“I’m a sommelier; I’m doing this for fun. Later I’m going to dress up in Bavarian clothes and stand near our lot in the auction preview room at the Ritz to drum up interest,” Boyd said. (Whatever he did worked, because the following day Lot 12 wound up selling for $220,000.)

As for its part, Grey Oaks rose to the occasion with an entire room of food, from a hot mozzarella and antipasto bar to a buffet of sliders and fries (the garlic-parmesan ones alone would have hit the spot) and salads galore.

Of what was poured for the lunch, some of the vintages can’t be bought (the distribution is limited to wine club members) and some are pricey (upward of $100 per bottle), but some retail starting at $25 or 30—definitely worth checking out.

  • Jones Family Vineyard Sauvignon Blanc 2013
  • Jones Family Vineyard Cabernet Sauvignon 2012
  • Casa Piena Cabernet Sauvignon 2012
  • Casa Piena Cabernet Sauvignon 2013
  • Grgich Hills Estate Yountville Old Vine Cabernet Sauvignon 2012
  • Grgich Hills Estate Fumé Blanc Dry Sauvignon Blanc 2014
  • Grgich Hills Estate Paris Tasting Commemorative Chardonnay 2013
  • Grace Family Vineyards Napa Valley Cabernet Sauvignon 2013
  • Blank 2013 (Grace Family Vineyards’ Rutherford Cabernet Sauvignon)
  • Poggio al Tesoro Solosole Vermentino 2015
  • Bodega Garzón Albariño 2015
  • Twomey Sauvignon Blanc 2015
  • Antucura Chérie Sparkling Rosé Pinot Noir
  • Salus Staglin Family Vineyard Estate Chardonnay 2013
  • Alexana Pinot Gris 2015
  • Gargiulo Vineyards Money Road Ranch Pinot Grigio 2016



Because there’s no such thing as a time machine in which I can poof! to each of the 18 vintner dinners that took place throughout Naples on Friday—each in a private home with a celebrity chef and sometimes multiple vintners providing the evening’s fare—a few highlights will have to do.

From Wolfgang Puck with Bordeaux’s Château Canon to Missy Robbins (one of only a dozen female Michelin-starred chefs in the United States) with Château Cheval Blanc and Château d’Yquem, each combination was a tour de force prophesying a remarkable sit-down feast.

Auction day guests gather during the cocktail hour.

“Wine is about the people, the place, the time,” said NCEF trustee Tom Koehn, reflecting on his evening, which matched chef Dean Fearing of Fearing’s in Dallas with Napa’s Darioush and Spain’s Dominio de Pingus. “Last night it really came together—the stars and the moon aligned.”

It was similar praises all around, but NCEF trustees Barbara and John Jordan and Bob and Karen Scott seemed to really hit the jackpot with their soiree. Not only did they get Harlan Estate wines (the cult favorites were also the subject of the Vintage Cellar vertical tasting event right before the festival officially got underway), which means they also had the visionary Harlan family as their dinner guests, but they also had Krug champagne on hand and Top Chef’s Tom Colicchio, who brought two executive chefs from his restaurants. “What’s better is that Tom is dedicated to eradicating hunger in the United States,” said Barbara Jordan. “We’re giving out his DVD, Hungry in America, to everyone at the dinner. He cares—it’s in his soul.”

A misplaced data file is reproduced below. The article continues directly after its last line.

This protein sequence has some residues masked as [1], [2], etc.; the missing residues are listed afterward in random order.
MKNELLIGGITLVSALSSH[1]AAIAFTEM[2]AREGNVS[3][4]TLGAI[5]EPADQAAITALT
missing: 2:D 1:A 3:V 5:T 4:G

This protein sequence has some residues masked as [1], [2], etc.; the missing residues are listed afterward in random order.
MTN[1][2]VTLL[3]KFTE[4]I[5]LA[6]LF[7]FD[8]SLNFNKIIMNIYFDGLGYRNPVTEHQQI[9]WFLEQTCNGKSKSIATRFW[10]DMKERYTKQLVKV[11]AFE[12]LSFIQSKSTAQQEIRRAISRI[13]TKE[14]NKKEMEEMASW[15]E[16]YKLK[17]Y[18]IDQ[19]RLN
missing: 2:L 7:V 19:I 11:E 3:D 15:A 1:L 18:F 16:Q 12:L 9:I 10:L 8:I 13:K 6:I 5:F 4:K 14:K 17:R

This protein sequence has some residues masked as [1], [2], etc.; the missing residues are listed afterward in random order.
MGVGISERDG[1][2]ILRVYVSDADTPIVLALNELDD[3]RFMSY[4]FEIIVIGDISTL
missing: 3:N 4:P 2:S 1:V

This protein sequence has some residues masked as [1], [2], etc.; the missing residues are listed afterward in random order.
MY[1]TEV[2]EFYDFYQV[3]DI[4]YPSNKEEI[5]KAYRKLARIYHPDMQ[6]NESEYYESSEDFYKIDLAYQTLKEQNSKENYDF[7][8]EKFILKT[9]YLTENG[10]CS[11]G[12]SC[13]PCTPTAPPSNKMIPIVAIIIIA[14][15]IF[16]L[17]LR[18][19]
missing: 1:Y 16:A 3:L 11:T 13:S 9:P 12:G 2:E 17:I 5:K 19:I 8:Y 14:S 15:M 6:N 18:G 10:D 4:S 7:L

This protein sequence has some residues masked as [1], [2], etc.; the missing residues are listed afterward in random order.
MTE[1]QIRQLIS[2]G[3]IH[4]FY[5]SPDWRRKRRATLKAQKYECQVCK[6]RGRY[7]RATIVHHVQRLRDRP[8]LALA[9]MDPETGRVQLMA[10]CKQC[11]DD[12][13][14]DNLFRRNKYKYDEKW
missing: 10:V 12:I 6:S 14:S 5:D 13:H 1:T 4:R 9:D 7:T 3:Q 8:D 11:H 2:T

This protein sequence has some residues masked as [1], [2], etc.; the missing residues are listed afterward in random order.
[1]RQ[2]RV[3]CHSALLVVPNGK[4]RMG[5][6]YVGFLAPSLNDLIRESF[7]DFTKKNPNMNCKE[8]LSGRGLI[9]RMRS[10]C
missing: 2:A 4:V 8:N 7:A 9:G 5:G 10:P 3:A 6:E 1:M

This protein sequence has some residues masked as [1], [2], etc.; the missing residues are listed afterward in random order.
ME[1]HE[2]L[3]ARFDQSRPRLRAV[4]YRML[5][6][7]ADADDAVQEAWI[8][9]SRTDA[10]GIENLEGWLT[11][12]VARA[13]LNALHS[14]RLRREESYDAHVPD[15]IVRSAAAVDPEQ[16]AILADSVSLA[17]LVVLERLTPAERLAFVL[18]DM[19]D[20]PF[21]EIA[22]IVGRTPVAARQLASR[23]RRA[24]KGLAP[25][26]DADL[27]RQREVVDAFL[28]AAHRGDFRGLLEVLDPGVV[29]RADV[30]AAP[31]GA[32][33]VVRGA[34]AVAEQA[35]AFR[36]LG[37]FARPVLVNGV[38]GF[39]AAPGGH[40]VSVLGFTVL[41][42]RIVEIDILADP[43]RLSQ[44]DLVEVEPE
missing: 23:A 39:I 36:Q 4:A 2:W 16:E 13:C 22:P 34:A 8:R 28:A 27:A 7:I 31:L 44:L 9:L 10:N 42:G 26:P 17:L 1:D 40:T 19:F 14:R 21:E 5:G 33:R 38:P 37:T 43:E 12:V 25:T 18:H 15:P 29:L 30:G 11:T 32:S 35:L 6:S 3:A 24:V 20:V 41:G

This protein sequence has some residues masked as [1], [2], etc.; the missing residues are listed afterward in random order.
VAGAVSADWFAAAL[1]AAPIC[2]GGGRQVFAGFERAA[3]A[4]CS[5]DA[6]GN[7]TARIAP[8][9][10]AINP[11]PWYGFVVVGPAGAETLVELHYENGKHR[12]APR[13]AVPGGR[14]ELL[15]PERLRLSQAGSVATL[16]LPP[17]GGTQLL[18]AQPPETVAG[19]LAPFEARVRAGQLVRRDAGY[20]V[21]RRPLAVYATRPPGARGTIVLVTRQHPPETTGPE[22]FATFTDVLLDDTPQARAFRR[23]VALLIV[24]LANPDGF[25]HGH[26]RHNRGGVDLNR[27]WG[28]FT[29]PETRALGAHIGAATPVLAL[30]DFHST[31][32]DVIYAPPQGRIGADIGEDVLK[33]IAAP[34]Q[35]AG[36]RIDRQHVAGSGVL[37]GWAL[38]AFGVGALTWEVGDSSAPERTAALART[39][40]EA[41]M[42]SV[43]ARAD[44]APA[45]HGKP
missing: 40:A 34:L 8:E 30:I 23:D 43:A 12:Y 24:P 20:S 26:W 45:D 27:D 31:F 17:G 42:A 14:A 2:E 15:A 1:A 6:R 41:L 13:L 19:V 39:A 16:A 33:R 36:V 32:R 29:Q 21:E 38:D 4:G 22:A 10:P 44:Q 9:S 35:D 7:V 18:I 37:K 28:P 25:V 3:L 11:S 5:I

The Orlando Ritz executive chef trucked in his smoker, Maggie.

If ever there were a “bright, sunshiny” day for the weekend, Saturday was thankfully it. The light streamed through the auction tent, and the lawn of The Ritz-Carlton at Tiburon was verdant. People mixed and mingled outside during the cocktail hour, and trustees of the NCEF got in the spirit, many of them wearing yellow (red wine stains, be darned!).

Under the open-air food tent, it was business as usual—when “usual” means bringing in the best chefs from Ritz-Carlton resorts from across the country. A gigantic smoker, “Maggie,” was trucked in from the Ritz-Carlton in Orlando, to make an earthy smoked lamb with crushed peanut stuffing (trust me, it was amazing). An industrial-size sous vide machine was rendering some beef fork-tender at another booth. And an open-fire pit caught my eye from none other than our own Ritz-Carlton team. Chef George Fistrovich, the executive chef presiding over both of our resorts, informed me he was inspired by the spit-fire cooking of Francis Mallman, one of the festival’s visiting chefs from Argentina with a new restaurant in Miami (Los Fuegos at the Faena Hotel)—and that our beach hotel has experimented with this style of cooking, which preserves the meat’s natural juices, over the past few years.